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Ranting on the Ranking

Which university to go to is an important and delicate decision. International rankings can help you make that decision wisely. Or, can they? A study published last week in the open access journal BMC Medicine warns against putting too much faith in rankings.

As an example, the study compared the 2006 international rankings offered by the Times Higher Education Supplement’s World University Rankings and the Shanghai Jiao Tong University’s Academic Ranking of World Universities. They found that the two lists only had 133 institutions in common among their top 200. Four of top 50 universities in Shanghai Jiao Tong University’s rankings didn´t make it to the top 500 of the Times Higher Education Supplement’s list.

Part of the problem is that international rankings use different indicators for education and research excellence–and often they don’t use those indicators rigourously, the study concluded. The Shanghai list, for example, gives great weight to the number of Nobel and Fields laureates, while the Times relies largely on a survey capturing researchers’ perceptions. "I don’t disagree that excellence is important to define, measure, interpret, and improve, but the existing ranking criteria could actually harm science and education," the study’s first author, John Ioannidis, said in a press release. The study called for rankings to address the challenges or "be abandoned."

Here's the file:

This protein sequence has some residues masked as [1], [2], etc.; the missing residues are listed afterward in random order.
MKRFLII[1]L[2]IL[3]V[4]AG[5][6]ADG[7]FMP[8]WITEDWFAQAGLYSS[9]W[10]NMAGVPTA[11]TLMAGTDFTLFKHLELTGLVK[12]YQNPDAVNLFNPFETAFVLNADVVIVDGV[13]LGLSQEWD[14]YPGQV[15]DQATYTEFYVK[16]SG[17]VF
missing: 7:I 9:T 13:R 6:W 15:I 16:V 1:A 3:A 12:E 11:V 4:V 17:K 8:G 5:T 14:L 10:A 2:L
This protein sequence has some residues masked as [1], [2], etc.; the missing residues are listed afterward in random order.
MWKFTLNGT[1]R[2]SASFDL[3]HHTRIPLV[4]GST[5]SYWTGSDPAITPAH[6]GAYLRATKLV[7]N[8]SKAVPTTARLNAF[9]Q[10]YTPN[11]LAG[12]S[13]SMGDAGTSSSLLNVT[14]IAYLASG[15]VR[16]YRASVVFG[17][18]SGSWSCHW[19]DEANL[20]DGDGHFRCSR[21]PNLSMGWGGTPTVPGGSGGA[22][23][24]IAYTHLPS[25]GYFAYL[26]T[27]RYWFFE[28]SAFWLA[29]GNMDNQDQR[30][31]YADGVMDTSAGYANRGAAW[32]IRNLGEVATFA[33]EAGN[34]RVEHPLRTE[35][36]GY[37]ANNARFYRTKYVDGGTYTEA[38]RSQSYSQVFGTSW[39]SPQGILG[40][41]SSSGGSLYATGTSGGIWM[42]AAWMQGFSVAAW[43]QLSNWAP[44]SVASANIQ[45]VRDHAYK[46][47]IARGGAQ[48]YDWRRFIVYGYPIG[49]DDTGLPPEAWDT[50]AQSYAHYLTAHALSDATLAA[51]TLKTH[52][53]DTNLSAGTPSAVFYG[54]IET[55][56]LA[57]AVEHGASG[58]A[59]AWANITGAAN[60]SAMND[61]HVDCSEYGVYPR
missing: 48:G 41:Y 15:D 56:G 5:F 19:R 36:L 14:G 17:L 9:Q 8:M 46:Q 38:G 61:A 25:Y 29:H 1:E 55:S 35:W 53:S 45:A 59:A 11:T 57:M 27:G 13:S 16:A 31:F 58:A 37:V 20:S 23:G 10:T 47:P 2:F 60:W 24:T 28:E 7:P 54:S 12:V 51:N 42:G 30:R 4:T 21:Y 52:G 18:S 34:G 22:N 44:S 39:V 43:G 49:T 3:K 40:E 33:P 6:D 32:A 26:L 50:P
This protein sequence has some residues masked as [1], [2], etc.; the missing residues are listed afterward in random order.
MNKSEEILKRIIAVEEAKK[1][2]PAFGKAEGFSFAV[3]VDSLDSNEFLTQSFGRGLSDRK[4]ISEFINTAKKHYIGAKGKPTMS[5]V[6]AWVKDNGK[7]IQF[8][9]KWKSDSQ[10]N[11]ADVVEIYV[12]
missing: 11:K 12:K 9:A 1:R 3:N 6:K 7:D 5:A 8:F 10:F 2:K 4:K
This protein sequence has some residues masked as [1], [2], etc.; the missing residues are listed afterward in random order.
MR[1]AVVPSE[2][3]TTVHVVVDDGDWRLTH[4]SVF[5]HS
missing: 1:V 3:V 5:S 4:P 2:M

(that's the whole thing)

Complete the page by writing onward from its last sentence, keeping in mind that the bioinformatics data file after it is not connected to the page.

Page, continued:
My take: Rankings like these can be useful but you shouldn’t take them too seriously. Never use one ranking exclusively, and always look at the criteria they use to establish the ranking: Do their criteria match your criteria? Chances are also that the universities that really are among the best will always be looming somewhere near the top of all the lists.

Perhaps the most important point however is that a top university name may shine on your CV, but it will not guarantee you a successful and enjoyable experience. Rankings with compatible criteria can be useful information sources, but they must be used in combination with personal research and introspection. What you really should be doing is compiling your own ranking of the institutions you are considering, based on what matters most to you. Young scientists should certainly count the excellence of potential supervisors both as scientists and potential mentors. Adequate resources and facilities in the lab and good opportunities for collaborations may also greatly impact your career. How important is location and lifestyle? Paying a visit to see how likely you’ll be to get what you want out of the place both professionally and personally is always a good investment.

Use rankings, but use them wisely.

One comment on “Ranting on the Ranking”

  1. blop says:

    Note that you can rank the universities on the number of citations they receive and that this ranking doesn’t show big disagreement with the Shangai’s one
    (sorry, the link is in french)

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